After the congressional super-committee failed to cut more than $1 trillion from the federal deficit, the debate centered on drastic spending cuts that could hurt the nation's poor and elderly.
A new report challenges the idea the United States is broke and austerity measures for average Americans are the only ways to fix it.
Sarah Anderson, global economy project director for the Institute for Policy Studies, contributed to the report.
"We identified a number of fiscal reforms that could raise as much as $824 billion a year, and do it in ways that could make our country stronger as well as putting people back to work," Anderson said.
New taxes on Wall Street, corporations and super-wealthy individuals could raise more than $375 billion a year according to the report.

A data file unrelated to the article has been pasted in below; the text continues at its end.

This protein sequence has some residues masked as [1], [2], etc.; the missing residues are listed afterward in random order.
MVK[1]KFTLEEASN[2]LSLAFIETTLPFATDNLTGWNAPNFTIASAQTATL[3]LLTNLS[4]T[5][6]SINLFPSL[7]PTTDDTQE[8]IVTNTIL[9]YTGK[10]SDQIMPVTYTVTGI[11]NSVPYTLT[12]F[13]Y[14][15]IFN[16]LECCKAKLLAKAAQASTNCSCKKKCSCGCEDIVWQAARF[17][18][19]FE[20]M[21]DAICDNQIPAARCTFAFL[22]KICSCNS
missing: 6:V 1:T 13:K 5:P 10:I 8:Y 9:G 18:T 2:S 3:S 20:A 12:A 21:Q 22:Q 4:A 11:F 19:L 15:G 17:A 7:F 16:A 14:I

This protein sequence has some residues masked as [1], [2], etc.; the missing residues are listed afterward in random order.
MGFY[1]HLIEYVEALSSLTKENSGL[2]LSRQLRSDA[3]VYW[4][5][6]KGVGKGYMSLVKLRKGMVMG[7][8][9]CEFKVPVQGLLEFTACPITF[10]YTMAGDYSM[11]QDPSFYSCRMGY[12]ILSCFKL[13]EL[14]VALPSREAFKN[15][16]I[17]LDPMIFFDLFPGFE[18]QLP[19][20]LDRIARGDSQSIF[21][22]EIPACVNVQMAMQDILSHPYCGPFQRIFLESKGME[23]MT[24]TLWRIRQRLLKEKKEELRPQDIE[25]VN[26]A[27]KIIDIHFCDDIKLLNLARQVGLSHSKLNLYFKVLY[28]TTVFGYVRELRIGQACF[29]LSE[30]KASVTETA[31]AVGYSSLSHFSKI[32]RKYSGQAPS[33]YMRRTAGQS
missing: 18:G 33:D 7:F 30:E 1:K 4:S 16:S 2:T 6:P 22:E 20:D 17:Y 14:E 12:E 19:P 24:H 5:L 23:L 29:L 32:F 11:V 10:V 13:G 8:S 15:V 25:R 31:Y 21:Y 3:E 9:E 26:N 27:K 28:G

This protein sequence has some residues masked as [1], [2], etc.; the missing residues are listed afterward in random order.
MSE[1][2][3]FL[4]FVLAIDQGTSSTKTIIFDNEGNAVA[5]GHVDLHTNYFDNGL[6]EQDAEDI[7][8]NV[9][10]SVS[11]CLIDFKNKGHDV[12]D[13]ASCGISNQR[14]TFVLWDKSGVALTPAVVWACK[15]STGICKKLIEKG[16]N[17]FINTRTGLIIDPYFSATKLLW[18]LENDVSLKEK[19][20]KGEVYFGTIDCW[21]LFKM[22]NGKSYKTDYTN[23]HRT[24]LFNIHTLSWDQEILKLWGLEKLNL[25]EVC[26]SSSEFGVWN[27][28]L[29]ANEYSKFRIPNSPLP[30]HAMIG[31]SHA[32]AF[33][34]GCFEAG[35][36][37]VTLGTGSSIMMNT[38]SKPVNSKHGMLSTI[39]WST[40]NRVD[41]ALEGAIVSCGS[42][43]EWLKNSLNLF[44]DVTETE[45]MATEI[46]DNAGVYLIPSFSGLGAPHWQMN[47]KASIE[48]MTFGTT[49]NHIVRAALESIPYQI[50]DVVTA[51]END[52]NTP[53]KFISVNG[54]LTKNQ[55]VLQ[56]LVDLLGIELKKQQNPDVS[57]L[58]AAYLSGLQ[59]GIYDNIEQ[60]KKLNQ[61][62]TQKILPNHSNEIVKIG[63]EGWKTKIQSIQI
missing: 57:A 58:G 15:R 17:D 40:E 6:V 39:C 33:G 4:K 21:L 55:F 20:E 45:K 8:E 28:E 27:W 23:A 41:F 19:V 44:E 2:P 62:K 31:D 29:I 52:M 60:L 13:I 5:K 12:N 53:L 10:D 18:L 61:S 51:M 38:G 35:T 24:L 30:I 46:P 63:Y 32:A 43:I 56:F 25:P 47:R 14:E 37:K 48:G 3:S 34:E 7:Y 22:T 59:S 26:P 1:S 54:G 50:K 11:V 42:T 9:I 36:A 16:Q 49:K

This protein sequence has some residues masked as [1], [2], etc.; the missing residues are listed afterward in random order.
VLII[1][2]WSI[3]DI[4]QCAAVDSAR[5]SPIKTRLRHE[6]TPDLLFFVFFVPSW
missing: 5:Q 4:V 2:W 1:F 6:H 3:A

The Pentagon is responsible for more than half of federal discretionary spending, and Anderson says it's hard to argue that all of the spending is making America safer. She acknowledges thousands of jobs are tied to the military.
"The good news is that studies have been done that show that, dollar for dollar, federal spending in areas such as education and health care actually creates more jobs than federal spending on the military," Anderson said.
Proposals to cut military spending include ending the war in Afghanistan, reducing overseas bases and trimming the nation's nuclear arsenal, for annual savings of more than $250 billion.
Other proposals include taxing companies that pollute the environment, which Anderson says would raise revenue and encourage the use of alternative energy.
"By reducing the wasteful subsidies going into the fossil-fuel industry, it can be done - but we need the political will to do it," she said.
The United States could save about $19 billion a year by eliminating government subsidies for such industries as ethanol and "clean coal."
The report, "America is Not Broke," is online at ips-dc.org.
- Florida News Connection